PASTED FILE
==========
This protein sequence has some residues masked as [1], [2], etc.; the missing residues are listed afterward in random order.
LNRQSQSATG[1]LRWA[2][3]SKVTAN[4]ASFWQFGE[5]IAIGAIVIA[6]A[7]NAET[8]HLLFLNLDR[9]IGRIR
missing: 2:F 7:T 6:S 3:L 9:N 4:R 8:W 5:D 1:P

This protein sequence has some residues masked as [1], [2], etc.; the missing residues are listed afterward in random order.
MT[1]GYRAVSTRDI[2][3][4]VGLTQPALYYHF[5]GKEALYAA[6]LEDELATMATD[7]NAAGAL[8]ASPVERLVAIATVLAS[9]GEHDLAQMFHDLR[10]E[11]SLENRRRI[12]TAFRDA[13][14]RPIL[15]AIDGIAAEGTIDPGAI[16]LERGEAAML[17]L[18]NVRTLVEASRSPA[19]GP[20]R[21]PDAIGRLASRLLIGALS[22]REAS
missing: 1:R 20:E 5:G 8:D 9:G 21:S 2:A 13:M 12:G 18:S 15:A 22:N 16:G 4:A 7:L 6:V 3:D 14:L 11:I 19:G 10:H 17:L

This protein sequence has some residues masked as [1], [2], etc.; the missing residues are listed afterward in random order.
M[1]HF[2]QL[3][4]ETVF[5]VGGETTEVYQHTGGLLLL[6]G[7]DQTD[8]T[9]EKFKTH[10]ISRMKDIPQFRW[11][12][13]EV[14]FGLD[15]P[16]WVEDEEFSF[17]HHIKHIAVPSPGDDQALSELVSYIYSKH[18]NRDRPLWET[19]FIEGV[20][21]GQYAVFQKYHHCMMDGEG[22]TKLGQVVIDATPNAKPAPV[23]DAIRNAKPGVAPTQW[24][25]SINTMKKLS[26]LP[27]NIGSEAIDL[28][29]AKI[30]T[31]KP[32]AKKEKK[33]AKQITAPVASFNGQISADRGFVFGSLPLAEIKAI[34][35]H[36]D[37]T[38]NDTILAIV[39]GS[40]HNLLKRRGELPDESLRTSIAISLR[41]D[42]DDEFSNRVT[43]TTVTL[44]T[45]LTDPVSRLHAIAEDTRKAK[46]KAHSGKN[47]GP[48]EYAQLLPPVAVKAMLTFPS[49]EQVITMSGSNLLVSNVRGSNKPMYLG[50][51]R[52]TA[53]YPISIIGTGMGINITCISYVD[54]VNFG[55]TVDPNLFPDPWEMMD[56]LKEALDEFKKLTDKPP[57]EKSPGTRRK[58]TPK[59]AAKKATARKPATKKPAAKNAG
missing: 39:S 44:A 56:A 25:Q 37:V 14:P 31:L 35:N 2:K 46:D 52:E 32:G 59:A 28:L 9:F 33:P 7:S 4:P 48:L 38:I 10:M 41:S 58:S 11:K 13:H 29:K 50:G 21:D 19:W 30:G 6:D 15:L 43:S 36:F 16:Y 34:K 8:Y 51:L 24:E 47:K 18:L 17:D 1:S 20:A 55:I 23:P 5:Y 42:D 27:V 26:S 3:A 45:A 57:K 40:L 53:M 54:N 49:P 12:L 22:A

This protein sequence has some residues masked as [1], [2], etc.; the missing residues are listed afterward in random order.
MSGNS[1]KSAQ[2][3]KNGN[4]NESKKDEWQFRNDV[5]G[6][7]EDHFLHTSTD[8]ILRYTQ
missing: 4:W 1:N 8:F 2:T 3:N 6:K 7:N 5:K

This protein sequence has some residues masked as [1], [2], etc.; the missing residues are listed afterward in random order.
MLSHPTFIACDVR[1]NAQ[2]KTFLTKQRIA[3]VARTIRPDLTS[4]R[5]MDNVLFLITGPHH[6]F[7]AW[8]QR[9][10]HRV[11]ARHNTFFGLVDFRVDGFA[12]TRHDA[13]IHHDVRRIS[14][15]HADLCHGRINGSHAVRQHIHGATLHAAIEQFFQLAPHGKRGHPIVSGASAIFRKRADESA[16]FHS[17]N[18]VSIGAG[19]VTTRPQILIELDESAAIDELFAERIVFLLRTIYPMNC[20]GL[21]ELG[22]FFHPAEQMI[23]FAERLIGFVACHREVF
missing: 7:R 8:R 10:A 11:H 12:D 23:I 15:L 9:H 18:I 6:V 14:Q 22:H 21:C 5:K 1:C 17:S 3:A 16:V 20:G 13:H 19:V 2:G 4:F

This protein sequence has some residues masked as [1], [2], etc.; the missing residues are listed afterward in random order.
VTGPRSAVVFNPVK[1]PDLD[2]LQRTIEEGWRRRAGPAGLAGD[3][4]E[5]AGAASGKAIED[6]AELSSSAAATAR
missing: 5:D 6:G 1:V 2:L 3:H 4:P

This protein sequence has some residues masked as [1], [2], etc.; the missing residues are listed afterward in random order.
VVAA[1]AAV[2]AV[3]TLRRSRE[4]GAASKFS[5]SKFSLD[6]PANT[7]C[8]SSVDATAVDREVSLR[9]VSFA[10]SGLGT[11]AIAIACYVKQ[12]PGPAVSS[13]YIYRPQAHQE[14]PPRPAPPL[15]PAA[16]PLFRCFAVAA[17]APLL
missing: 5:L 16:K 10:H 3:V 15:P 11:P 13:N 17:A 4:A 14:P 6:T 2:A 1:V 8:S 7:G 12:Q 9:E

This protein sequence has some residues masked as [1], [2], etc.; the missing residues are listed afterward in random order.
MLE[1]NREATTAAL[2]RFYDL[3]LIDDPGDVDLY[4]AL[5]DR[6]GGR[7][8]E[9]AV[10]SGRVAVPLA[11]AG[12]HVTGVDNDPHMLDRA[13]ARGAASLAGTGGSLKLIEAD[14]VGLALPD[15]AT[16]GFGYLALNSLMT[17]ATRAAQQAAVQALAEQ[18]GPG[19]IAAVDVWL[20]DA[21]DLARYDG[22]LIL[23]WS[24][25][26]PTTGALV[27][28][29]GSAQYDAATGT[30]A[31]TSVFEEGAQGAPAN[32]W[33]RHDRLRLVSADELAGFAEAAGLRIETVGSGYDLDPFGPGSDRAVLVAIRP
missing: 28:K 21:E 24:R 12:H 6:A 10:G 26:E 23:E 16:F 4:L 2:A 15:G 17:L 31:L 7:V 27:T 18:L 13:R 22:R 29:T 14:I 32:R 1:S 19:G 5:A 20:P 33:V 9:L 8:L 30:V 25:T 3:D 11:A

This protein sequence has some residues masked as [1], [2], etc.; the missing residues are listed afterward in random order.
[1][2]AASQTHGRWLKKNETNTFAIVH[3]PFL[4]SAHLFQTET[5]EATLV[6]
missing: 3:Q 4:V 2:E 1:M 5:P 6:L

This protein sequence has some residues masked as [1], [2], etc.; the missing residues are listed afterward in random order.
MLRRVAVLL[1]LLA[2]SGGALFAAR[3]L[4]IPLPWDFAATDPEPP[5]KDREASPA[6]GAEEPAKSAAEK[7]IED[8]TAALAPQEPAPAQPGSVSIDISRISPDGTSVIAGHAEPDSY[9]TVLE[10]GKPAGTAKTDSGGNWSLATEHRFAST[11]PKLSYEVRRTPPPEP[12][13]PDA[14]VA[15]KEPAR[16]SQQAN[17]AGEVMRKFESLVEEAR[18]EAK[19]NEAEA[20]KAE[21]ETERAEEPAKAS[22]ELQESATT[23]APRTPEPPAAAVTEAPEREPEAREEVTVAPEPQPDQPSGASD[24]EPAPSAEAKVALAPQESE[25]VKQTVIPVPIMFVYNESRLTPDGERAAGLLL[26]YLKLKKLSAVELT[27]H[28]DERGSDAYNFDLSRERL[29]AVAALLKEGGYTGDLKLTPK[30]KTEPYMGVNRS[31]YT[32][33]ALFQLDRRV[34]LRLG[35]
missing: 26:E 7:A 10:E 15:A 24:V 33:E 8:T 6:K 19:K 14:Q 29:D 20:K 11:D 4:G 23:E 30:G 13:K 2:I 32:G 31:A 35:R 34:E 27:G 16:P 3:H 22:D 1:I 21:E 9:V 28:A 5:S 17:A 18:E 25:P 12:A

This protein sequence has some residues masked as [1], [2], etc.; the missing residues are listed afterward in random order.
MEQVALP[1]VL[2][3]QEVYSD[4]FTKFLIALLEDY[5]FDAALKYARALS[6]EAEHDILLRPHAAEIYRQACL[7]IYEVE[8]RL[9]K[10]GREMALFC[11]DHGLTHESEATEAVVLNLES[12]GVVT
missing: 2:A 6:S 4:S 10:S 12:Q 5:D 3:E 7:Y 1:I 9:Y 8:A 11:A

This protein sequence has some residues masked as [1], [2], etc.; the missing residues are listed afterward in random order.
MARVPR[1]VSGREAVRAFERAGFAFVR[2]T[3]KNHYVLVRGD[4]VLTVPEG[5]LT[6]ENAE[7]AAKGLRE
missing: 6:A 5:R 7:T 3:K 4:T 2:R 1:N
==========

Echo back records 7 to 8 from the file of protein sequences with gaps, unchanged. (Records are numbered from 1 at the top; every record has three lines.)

This protein sequence has some residues masked as [1], [2], etc.; the missing residues are listed afterward in random order.
VVAA[1]AAV[2]AV[3]TLRRSRE[4]GAASKFS[5]SKFSLD[6]PANT[7]C[8]SSVDATAVDREVSLR[9]VSFA[10]SGLGT[11]AIAIACYVKQ[12]PGPAVSS[13]YIYRPQAHQE[14]PPRPAPPL[15]PAA[16]PLFRCFAVAA[17]APLL
missing: 5:L 16:K 10:H 3:V 15:P 11:P 13:N 17:A 4:A 14:P 6:T 2:A 1:V 8:S 7:G 12:Q 9:E

This protein sequence has some residues masked as [1], [2], etc.; the missing residues are listed afterward in random order.
MLE[1]NREATTAAL[2]RFYDL[3]LIDDPGDVDLY[4]AL[5]DR[6]GGR[7][8]E[9]AV[10]SGRVAVPLA[11]AG[12]HVTGVDNDPHMLDRA[13]ARGAASLAGTGGSLKLIEAD[14]VGLALPD[15]AT[16]GFGYLALNSLMT[17]ATRAAQQAAVQALAEQ[18]GPG[19]IAAVDVWL[20]DA[21]DLARYDG[22]LIL[23]WS[24][25][26]PTTGALV[27][28][29]GSAQYDAATGT[30]A[31]TSVFEEGAQGAPAN[32]W[33]RHDRLRLVSADELAGFAEAAGLRIETVGSGYDLDPFGPGSDRAVLVAIRP
missing: 28:K 21:E 24:R 12:H 6:A 10:G 26:E 23:E 16:F 4:L 2:A 15:G 17:L 31:L 7:V 27:T 18:L 13:R 22:R 29:T 14:I 32:R 1:S 19:G 5:A 20:P 33:V 9:L 8:L 30:V 25:T 3:D 11:A